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Through their transcript products genes regulate the rates at which an immense variety of transcripts and subsequent proteins occur. Understanding the mechanisms that determine which genes are expressed, and when they are expressed, is one of the keys to genetic manipulation for many purposes, including the development of new treatments for disease.

Viewing each gene in a genome as a distinct variable that is either on (expresses) or off (does not express), or more realistically as a continuous variable (the rate of expression), the values of some of these variables influence the values of others through the regulatory proteins they express, including, of course, the possibility that the rate of expression of a gene at one time may, in various circumstances, influence the rate of expression of that same gene at a later time. If we imagine an arrow drawn from each gene expression variable at a given time to a gene variable whose expression it influences a short while after, the result is a network, technically a directed acyclic graph (DAG). For example, the DAG in Figure 1 is a representation of a system in which the expression level of gene G1 at time 1 (denoted as G1(1)) causes the expression level of G2(2), which in turn causes the expression level of G3(3). The arrows in Figure 1 which do not have a variable at their tails are “error terms” which represent all of the causes of a variable other than the ones explicitly represented in the DAG. The DAG describes more than associations—it describes causal connections among gene expression rates. A shock to a cell—by mutation, heating, chemical treatment, etc. may alter the DAG describing the relations among gene expressions, for example by activating a gene that was otherwise not expressed, producing a cascade of new expression effects.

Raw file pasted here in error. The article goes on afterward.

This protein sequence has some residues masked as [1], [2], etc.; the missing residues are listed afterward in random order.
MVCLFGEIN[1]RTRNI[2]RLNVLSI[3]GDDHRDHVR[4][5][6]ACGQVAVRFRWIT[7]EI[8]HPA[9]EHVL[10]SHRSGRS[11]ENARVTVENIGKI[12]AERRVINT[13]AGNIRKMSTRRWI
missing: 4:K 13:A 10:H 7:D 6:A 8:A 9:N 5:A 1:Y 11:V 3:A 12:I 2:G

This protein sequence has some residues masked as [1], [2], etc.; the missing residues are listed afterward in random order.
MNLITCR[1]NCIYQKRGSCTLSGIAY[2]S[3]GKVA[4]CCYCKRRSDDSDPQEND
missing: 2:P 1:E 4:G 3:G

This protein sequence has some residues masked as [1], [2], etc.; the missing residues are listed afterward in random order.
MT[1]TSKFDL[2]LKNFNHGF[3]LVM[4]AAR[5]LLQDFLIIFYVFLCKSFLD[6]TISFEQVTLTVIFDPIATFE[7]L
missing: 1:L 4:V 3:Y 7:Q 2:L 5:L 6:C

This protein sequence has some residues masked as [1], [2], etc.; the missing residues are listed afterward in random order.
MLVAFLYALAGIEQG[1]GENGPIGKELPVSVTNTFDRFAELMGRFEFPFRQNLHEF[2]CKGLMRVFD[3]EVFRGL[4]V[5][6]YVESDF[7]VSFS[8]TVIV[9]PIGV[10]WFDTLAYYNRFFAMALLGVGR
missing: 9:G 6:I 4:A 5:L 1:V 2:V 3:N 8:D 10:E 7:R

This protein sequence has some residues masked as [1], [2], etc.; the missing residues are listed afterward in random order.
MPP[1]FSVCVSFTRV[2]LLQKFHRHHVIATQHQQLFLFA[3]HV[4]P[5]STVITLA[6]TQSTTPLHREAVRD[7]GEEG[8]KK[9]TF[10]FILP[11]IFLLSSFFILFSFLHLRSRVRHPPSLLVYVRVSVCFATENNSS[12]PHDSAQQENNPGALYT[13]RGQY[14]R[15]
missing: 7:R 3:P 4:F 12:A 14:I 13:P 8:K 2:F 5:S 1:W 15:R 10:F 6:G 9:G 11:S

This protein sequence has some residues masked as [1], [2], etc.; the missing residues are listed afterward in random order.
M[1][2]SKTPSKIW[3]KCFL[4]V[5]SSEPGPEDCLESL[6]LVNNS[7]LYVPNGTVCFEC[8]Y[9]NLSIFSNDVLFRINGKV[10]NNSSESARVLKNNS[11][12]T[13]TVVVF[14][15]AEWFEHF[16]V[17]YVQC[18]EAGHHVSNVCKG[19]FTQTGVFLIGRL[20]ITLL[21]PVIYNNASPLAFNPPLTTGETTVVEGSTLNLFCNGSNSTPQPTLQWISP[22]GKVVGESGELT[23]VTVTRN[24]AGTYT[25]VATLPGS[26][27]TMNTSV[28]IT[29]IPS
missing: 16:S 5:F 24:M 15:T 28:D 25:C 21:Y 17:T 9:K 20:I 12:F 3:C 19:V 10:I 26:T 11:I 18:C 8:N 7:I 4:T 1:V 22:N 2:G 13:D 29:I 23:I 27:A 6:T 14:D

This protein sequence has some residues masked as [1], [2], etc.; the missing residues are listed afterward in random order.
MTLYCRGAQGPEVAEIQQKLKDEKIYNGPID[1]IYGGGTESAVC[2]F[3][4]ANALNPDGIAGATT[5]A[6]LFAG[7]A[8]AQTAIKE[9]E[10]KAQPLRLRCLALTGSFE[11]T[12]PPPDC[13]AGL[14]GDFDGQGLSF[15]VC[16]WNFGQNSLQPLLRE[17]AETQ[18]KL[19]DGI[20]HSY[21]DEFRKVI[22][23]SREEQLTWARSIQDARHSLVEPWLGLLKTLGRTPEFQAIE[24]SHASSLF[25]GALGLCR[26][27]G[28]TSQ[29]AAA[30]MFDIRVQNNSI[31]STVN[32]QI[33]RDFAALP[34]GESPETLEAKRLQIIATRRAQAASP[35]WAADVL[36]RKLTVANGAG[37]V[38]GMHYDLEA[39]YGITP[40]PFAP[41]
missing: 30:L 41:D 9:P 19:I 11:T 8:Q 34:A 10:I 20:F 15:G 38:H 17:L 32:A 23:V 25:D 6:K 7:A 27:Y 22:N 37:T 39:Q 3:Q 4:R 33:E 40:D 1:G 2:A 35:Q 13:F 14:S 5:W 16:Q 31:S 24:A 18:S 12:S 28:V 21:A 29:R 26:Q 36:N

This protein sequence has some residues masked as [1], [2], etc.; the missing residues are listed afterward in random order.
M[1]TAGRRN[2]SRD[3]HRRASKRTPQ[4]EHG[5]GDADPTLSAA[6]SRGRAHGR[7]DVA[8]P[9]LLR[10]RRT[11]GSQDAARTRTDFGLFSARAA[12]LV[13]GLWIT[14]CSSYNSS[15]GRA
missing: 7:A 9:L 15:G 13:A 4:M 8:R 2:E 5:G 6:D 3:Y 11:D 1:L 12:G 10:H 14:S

Although “knockout” experiments (which lower a gene’s expression level) can reveal some of the underlying causal network of gene expression levels, unless guided by information from other sources, such experiments are limited in how much of the network structure they can reveal, due to the sheer number of possible combinations of experimental manipulations of genes necessary to reveal the complete causal network.

Recent developments have made it possible to compare quantitatively the expression of tens of thousands of genes in cells from different sources in a single experiment, and to trace gene expression over time in thousands of genes simultaneously. cDNA microarrays are already producing extensive data, much of it available on the web. Thus there are calls for analytic software that can be applied to microarray and other data to help infer regulatory networks (Weinzierl, 1999). In this paper we will review current techniques that are available for searching for the causal relations between variables, describe algorithmic and data gathering obstacles to applying these techniques to gene expression levels, and describe the prospects for overcoming these obstacles.


In Proceedings of the Atlantic Symposium on Computational Biology, Genome Information Systems & Technology (2000). Conference Proceeding

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